With talks in D.C. relentlessly concentrating on the threat of a sequester, I have spent a lot of time thinking back to an event I participated in a few weeks ago. On February 6th I took part in an event that was so obvious in value, yet so rare in practice these days. I sat down with a group of leaders from different backgrounds who had different views from me, and we had a constructive dialogue on a serious issue. The event was the Common Ground Summit, hosted by the Campaign to Fix the Debt, and the serious issue is our national debt.
An amazing thing happened when I took part in this discussion. People shared their views and truly listened to each other. In the end, we found that we had a lot more in common than we thought, and this was not a case of people preaching to their respective choirs. The Summit brought together nearly 100 leaders representing organizations about as diverse and politically disparate as you could imagine, including think tanks, faith-based groups, health organizations, advocacy groups, charities, trade associations, businesses, and multicultural groups. When we discussed the national debt, of course we had our differences, but we agreed on some fundamental priorities like the importance of a balanced and gradual approach to addressing the problem, the need to preserve safety net programs for future generations, and the need to fix the political gridlock in Washington and restore faith in government.
This is precisely the kind of bipartisan dialogue we need in Washington, D.C. to address our nation’s debt problem, and Hispanic leaders, in particular, need to step up and make sure that it happens. The Hispanic population is the fastest-growing demographic in the U.S. and is expected to double to nearly 130 million people by 2060. Already, one in every four children in the U.S. is Hispanic, and they are the ones who will inherit a weaker economy, higher interest rates, and a lower standard of living unless our elected leaders make the tough decisions now to bring our debt under control in the future.
The Hispanic community has grown not only in size but also in prominence, as evidenced by the influence of the Hispanic vote in the presidential election and a buying power worth $1 trillion that is expected to grow to $1.5 trillion in the next five years. With this level of growth comes a greater responsibility to ensure that we have a strong economic future to pass on to our children. At no other time in U.S. history has the Hispanic voice held as much power as it yields today. And there is no better time than now to use that voice to call on our elected leaders to fix the unsustainable trajectory of our national debt. If we do nothing, the Hispanic population, 60 percent of which is under the age of 35, will be disproportionately burdened by the consequences of inaction.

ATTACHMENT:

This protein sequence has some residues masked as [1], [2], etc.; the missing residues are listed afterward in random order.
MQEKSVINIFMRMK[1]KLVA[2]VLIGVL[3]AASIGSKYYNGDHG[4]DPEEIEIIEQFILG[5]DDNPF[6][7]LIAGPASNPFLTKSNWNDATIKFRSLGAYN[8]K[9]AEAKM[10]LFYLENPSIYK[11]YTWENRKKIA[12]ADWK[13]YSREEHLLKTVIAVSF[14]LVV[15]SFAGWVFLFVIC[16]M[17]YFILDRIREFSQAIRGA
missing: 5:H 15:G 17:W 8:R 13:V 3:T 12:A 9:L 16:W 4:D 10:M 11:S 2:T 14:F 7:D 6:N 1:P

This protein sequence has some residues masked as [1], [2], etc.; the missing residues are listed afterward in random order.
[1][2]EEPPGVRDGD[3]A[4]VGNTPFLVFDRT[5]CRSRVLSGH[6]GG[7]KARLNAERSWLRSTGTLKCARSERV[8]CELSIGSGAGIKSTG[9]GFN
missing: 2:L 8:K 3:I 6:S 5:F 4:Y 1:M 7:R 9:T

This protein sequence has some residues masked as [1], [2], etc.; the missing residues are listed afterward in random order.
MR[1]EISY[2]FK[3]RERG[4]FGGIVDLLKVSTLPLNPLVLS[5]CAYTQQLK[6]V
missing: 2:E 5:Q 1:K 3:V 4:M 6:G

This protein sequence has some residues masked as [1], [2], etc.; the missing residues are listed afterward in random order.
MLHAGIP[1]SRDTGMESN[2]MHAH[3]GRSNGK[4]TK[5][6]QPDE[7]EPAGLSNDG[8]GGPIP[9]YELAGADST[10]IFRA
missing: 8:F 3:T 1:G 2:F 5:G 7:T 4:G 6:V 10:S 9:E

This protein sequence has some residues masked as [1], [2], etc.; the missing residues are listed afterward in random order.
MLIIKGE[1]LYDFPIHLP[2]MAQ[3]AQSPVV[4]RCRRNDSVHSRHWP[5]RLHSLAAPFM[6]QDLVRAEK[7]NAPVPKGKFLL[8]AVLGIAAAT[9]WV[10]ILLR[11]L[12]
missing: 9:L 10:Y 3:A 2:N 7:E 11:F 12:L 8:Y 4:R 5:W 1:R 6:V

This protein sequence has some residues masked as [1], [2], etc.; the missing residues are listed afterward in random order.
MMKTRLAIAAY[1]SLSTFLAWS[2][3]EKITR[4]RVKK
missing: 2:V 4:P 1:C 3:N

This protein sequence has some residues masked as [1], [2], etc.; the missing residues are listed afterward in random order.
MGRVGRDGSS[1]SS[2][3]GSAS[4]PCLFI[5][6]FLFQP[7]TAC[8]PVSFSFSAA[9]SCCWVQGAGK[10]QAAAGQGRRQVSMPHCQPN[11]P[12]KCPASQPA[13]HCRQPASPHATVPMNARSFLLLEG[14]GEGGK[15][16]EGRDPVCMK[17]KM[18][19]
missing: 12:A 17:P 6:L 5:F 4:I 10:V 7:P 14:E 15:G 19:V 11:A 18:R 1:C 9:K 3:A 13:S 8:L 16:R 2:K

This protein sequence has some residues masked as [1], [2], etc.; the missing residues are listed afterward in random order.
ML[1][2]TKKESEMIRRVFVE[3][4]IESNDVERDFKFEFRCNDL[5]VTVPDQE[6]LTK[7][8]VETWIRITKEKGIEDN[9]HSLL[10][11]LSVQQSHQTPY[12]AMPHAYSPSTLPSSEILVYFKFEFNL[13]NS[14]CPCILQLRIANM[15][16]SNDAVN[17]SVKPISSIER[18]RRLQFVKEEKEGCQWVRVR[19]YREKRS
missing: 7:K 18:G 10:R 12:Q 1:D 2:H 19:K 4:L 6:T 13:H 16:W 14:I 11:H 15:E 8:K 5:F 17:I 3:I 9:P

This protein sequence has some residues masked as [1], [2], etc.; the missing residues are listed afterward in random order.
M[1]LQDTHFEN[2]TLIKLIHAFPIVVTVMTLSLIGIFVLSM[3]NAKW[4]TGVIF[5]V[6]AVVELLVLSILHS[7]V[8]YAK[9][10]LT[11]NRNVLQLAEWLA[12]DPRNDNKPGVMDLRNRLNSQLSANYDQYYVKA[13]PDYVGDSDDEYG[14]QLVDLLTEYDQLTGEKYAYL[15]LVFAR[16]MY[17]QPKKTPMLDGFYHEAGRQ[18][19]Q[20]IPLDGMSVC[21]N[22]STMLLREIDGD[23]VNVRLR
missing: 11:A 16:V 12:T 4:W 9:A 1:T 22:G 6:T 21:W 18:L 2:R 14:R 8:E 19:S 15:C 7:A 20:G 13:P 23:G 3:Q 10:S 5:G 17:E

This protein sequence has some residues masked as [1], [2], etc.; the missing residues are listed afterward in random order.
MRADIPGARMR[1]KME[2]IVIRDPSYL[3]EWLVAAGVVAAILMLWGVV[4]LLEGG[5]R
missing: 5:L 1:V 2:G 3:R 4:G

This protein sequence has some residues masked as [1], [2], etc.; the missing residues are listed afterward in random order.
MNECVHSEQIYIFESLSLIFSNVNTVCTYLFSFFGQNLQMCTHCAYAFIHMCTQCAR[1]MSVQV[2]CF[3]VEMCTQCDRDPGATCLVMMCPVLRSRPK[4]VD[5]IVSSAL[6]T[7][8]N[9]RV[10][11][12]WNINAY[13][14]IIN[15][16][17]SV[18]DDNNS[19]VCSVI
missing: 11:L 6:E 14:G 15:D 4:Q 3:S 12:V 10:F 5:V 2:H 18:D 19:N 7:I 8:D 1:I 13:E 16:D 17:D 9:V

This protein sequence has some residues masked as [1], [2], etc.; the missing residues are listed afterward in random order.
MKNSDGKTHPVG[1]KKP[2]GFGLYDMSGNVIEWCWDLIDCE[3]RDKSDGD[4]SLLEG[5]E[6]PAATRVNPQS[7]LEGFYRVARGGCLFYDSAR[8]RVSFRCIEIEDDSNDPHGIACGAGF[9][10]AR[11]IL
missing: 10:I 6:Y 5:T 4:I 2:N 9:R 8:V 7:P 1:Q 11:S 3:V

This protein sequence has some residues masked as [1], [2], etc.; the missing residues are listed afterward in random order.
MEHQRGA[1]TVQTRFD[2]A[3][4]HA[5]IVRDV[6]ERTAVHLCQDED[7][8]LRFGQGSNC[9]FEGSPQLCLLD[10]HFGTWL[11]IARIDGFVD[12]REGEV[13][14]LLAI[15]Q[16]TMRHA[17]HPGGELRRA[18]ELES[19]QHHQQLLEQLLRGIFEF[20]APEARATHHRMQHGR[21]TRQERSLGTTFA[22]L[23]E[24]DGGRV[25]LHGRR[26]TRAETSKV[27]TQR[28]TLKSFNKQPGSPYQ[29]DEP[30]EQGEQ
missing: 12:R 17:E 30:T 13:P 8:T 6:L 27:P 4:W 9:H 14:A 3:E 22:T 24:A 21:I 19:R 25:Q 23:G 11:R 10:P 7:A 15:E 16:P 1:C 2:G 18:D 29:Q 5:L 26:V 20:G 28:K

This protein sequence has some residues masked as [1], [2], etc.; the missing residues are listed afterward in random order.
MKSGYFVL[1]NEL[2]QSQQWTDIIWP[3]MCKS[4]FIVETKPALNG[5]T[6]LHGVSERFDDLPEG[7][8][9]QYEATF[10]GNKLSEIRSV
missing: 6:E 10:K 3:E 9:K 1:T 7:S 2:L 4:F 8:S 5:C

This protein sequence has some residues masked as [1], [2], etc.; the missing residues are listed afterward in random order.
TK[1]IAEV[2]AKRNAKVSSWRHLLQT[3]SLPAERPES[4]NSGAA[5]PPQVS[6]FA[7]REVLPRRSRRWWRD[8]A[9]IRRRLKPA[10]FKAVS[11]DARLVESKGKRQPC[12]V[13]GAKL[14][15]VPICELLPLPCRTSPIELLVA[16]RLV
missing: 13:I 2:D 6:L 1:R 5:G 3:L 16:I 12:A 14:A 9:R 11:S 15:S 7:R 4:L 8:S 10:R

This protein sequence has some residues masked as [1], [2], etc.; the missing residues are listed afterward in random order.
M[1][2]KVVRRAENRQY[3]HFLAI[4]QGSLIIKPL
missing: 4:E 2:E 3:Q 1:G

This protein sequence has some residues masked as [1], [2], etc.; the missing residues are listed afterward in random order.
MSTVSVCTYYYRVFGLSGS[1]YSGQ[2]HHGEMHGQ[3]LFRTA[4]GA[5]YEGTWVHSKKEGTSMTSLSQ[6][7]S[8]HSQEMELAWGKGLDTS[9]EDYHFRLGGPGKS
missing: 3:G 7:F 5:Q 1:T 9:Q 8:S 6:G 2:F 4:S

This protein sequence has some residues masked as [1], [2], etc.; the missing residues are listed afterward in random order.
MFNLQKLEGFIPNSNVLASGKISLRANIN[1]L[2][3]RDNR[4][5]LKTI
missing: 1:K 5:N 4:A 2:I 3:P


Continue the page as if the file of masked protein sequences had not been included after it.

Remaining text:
Hispanic leaders must stand up and demand that the president and Congress put aside partisan politics and create a balanced and long-term plan to put our national debt on a downward trajectory relative to the economy. This means putting everything on the table, including long-term reforms to Social Security and Medicare to make these programs solvent for future generations, smart cuts to discretionary spending, and simplifying the tax code to raise revenue and get rid of unfair loopholes that most Americans never see.
As president of the National Puerto Rican Coalition, I hope that other Hispanic leaders join me in urging the president and Congress to come together and work toward a bipartisan solution to our national debt. On March 1, sequestration is scheduled to take effect. The mindless and automatic spending cuts under sequestration were intended to be so severe and have such a negative economic impact that it would force our elected leaders to come up with a smarter plan to control our spending. No matter how we got here, the time has come for our elected leaders to be courageous and work across the aisle toward a more thoughtful and comprehensive solution to our national debt. Doing so will restore our confidence in government; create certainty in the markets to spur investments in innovation and jobs; and allow the government to focus on other priorities, like job creation, education, and immigration.
As President Obama said during his State of the Union address, when it comes to deficit reduction, “we need to finish the job.” Reaching a bipartisan, comprehensive solution to our national debt will not be easy; it will require compromise and everyone will have to agree to give up something for the sake of our collective future. No one will be completely happy with the result, but if all are willing to live with it, we will know that it was done right. The Hispanic community knows the meaning of sacrifice. We work hard and make sacrifices every day so that our children can have a better future than our own. It is time for Washington, D.C. to do the same.
Rafael Fantauzzi, President and CEO, National Puerto Rican Coalition (NPRC)